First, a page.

Monday, April 19, 2010

The storm and the jet-blast look

While setting things up for the April 17th safety seminar, John and were at the Latrobe Airport terminal building bottom floor.  The weather outside looked ominous and the dark, rolling clouds became more intense while we were setting the room up.  Somewhere in time, we heard a 737 gambling plane from Mississippi touch down and taxi to the area in front of us.

The lineman from Vee Neal was standing there to position the jet to the parking spot. The jet came to a stop and as we stood there watching things happen, we noticed an increase in the winds. All of a sudden, the winds went hyper and the orange cones that were placed on the ramp, to indicate the parking position, flew into the air and headed north, post haste. The lineman started to lose his footing and I worried he would be blown away! (And it wasn't because-a-beautiful-woman-stepped-into-the-room kind of being blown away, either.) He struggled to keep standing and eventually was able to walk over to the protection of the cat-walk.  We watched until the winds subsided. It turns out the winds, at the peak, were 86 MPH.  That's Category 1 hurricane velocity!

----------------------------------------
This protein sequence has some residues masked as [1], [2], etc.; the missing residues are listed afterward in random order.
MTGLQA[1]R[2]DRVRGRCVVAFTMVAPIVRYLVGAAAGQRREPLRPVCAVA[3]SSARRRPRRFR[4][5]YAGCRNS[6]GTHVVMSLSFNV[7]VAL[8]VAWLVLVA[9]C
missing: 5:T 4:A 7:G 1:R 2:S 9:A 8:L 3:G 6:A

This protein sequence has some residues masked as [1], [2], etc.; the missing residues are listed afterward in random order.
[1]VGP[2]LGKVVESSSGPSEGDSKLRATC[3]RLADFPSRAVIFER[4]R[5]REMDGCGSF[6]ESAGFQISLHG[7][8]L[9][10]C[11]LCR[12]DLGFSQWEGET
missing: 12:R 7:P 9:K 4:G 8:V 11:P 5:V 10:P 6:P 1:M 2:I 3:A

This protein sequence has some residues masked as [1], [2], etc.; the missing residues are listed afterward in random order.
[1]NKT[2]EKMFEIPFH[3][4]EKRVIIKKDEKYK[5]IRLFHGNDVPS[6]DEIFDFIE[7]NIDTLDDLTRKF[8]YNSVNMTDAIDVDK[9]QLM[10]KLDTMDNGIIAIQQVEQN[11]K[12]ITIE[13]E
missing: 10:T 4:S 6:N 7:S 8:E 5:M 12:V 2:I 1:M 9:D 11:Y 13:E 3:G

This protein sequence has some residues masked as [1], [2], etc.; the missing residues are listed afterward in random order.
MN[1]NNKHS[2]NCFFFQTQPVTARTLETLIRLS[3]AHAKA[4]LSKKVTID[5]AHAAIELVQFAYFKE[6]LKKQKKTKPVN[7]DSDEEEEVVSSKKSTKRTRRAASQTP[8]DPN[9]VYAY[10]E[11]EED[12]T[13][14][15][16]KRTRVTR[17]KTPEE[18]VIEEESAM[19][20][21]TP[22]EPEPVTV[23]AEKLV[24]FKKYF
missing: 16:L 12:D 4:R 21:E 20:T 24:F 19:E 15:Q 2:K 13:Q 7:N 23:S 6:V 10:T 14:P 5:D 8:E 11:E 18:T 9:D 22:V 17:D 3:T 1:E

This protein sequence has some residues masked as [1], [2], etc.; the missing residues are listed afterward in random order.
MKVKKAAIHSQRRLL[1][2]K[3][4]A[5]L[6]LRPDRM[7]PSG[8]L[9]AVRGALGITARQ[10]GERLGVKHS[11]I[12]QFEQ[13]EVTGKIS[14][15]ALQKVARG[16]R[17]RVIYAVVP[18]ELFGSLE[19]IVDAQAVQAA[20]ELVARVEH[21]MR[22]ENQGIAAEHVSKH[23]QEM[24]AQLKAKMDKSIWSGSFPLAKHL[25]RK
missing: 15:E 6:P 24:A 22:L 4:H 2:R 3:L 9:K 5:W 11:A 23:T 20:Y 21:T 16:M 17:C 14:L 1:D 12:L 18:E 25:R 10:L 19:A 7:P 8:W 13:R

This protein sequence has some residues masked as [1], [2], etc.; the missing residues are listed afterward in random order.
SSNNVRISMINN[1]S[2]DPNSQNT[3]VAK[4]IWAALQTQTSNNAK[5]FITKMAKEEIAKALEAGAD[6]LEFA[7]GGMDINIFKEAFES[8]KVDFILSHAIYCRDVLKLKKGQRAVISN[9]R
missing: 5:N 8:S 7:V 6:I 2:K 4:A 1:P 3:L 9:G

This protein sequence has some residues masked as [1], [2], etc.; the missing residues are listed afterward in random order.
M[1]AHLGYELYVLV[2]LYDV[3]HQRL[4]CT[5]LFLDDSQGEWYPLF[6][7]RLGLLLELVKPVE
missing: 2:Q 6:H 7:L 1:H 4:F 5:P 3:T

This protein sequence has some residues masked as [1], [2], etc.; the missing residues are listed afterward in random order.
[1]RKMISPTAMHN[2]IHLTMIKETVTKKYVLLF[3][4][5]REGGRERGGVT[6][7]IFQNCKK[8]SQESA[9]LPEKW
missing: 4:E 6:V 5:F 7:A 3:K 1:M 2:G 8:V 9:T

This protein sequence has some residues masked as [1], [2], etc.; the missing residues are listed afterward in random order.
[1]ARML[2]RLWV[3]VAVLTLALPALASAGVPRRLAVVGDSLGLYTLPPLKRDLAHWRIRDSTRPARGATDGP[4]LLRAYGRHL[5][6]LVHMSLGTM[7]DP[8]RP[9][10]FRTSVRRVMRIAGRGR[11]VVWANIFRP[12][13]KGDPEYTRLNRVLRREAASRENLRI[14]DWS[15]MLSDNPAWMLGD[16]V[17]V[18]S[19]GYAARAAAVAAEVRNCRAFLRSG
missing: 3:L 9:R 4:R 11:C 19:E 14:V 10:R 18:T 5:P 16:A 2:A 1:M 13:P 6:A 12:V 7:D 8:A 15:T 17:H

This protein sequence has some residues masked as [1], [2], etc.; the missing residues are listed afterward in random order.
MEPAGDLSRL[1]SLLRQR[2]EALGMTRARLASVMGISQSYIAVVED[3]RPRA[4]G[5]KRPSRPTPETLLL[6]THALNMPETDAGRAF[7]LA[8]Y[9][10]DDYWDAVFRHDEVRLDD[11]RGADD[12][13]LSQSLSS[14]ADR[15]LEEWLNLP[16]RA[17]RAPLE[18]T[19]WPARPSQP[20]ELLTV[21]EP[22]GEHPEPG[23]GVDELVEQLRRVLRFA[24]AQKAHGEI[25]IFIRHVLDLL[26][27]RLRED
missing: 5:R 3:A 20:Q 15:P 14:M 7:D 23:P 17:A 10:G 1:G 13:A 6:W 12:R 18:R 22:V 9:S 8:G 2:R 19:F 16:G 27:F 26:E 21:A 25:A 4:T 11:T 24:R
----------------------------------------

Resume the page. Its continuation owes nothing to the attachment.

There was one casualty on the ramp - an untethered Piper Archer III from out of town got blown into a sign along the fence.

A hangar on the southern ramp of the airport gave up some skin in the game as well.

That was a pretty exciting yet frightening experience. We mused about the possibilities of what would have happened to the Archer had the winds been more from the south; since the Piper was parked in front of the parked 737.

Lesson learned:  never, ever underestimate the wrath of "Mother Nature".  She's still in charge.

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